This is great, but there’s no data yet. For now, stub in some fake data. You can add this function and the call to it right after the assignment to rootValue.

const initializeData = () => {
  const fakePeople = [
    { id: '1', firstName: 'John', lastName: 'Doe' },
    { id: '2', firstName: 'Jane', lastName: 'Doe' }

  fakePeople.forEach(person => PEOPLE.set(, new Person(person)))

  const fakePosts = [
    { id: '1', authorId: '1', body: 'Hello world' },
    { id: '2', authorId: '2', body: 'Hi, planet!' }

  fakePosts.forEach(post => POSTS.set(, new Post(post)))


Now that you have your queries all set up and some data stubbed in, go back to GraphQL Playground and play around a bit. Try getting all the posts, or get all the authors and posts associated with each one.

query {
  posts {
    author {

query all posts

Or get weird and get a single post by id, then the author for that post, and all of that author’s posts (including the one you just queried).

query {
  post(id: 2) {
    author {
      posts {

get weird

Add User Authentication to Your Express + GraphQL API

One simple way to add authentication to your project is with Okta. Okta is a cloud service that allows developers to create, edit, and securely store user accounts and user account data, and connect them with one or multiple applications. If you don’t already have one, sign up for a forever-free developer account.

You’re going to need to save some information to use in the app. Create a new file named .env. In it, enter in your organization URL.


You will also need a random string to use as an App Secret for sessions. You can generate this with the following commands:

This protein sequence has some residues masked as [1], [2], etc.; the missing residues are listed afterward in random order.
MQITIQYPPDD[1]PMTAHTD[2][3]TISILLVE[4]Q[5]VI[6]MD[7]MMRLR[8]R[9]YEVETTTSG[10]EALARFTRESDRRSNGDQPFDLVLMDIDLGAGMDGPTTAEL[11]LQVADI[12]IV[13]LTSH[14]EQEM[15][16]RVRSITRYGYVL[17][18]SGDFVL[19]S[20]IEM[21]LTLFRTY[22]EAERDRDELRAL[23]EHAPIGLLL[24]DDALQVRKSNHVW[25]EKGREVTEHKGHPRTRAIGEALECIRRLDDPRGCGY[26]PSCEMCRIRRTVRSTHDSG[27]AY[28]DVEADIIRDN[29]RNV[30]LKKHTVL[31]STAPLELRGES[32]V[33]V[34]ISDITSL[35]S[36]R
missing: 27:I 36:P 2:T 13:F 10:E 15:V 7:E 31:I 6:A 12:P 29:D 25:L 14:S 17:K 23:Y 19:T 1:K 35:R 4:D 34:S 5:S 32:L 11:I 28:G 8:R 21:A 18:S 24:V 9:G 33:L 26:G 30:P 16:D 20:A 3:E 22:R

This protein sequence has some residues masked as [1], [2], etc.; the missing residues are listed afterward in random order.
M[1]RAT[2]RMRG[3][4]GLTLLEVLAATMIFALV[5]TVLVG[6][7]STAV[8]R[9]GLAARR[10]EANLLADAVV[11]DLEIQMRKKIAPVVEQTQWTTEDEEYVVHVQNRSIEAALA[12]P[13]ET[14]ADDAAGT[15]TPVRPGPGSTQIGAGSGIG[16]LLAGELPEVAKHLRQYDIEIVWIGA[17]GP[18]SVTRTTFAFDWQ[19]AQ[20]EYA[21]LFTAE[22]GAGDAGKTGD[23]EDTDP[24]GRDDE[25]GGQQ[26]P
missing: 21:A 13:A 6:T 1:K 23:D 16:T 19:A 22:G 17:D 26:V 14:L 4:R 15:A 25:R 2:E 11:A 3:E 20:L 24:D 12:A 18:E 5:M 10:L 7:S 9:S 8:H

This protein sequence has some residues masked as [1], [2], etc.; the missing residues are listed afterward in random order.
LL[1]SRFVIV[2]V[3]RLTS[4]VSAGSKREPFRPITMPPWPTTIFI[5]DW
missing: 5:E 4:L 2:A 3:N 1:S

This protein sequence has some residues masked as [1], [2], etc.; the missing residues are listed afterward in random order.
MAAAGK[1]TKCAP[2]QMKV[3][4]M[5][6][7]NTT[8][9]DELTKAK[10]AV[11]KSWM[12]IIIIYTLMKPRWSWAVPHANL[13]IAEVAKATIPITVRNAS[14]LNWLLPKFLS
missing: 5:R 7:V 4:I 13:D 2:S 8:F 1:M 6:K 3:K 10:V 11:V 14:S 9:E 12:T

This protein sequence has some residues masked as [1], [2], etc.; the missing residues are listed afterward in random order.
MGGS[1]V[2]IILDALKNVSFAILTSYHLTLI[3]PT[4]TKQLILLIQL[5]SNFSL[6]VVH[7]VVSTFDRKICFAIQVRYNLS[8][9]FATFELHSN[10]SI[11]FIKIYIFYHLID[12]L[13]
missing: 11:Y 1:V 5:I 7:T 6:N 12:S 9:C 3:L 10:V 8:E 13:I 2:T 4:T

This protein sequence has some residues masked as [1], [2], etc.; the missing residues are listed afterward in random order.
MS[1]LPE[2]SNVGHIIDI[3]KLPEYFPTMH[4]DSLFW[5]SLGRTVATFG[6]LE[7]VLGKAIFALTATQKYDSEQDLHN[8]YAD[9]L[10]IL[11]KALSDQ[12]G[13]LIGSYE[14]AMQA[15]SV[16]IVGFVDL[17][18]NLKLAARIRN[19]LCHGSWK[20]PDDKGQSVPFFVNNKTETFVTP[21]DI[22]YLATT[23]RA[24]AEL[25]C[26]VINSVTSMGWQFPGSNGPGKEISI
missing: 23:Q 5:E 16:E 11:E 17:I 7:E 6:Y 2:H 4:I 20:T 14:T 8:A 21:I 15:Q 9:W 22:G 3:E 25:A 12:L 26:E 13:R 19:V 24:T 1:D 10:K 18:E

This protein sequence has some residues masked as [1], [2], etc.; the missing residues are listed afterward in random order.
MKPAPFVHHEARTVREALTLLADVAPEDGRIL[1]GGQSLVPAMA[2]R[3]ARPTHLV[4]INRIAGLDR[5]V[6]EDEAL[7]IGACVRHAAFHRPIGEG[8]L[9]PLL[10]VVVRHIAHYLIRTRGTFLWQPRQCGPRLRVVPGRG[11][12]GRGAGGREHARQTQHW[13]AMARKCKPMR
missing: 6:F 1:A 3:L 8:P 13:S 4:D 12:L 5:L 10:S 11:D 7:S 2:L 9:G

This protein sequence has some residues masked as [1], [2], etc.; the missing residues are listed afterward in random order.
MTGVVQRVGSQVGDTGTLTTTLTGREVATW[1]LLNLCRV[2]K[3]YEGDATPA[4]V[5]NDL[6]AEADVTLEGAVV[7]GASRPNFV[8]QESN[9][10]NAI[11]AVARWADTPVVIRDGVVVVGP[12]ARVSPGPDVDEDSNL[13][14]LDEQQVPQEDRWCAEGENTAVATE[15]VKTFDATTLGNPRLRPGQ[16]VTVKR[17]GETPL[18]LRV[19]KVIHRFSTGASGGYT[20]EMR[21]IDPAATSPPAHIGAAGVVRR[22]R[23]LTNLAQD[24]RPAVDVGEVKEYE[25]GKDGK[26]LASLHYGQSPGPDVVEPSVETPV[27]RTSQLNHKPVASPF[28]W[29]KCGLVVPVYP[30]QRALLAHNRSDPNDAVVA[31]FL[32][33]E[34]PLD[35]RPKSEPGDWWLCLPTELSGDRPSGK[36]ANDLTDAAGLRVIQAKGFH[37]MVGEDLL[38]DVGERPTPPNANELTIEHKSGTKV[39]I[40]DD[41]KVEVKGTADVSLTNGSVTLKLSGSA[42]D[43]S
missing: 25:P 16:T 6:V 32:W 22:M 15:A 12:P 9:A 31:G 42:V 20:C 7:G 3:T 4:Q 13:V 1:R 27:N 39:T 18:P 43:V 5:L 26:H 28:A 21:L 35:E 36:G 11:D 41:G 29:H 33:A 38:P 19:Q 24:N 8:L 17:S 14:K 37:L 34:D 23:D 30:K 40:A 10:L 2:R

npm install -g uuid-cli
echo "APP_SECRET=`uuid`" >> .env

Next, log in to your developer console, navigate to Applications, then click Add Application. Select Web, then click Next.

create new application settings

The page you come to after creating an application has some more information you need to save to your .env file. Copy in the client ID and client secret.


The last piece of information you need from Okta is an API token. In your developer console, navigate to API -> Tokens, then click on Create Token. You can have many tokens, so just give this one a name that reminds you what it’s for, like “GraphQL Express”. You’ll be given a token that you can only see right now. If you lose the token, you’ll have to create another one. Add this to .env also.


Create a new file named okta.js. This is where you’ll create some utility functions, as well as get the app initialized for Okta. When authenticated through Okta, your app will authenticate through an access token using JWT. You can use this to determine who a user is. To avoid dealing directly with authentication in your app, a user would sign in on Okta’s servers, then send you a JWT that you can verify.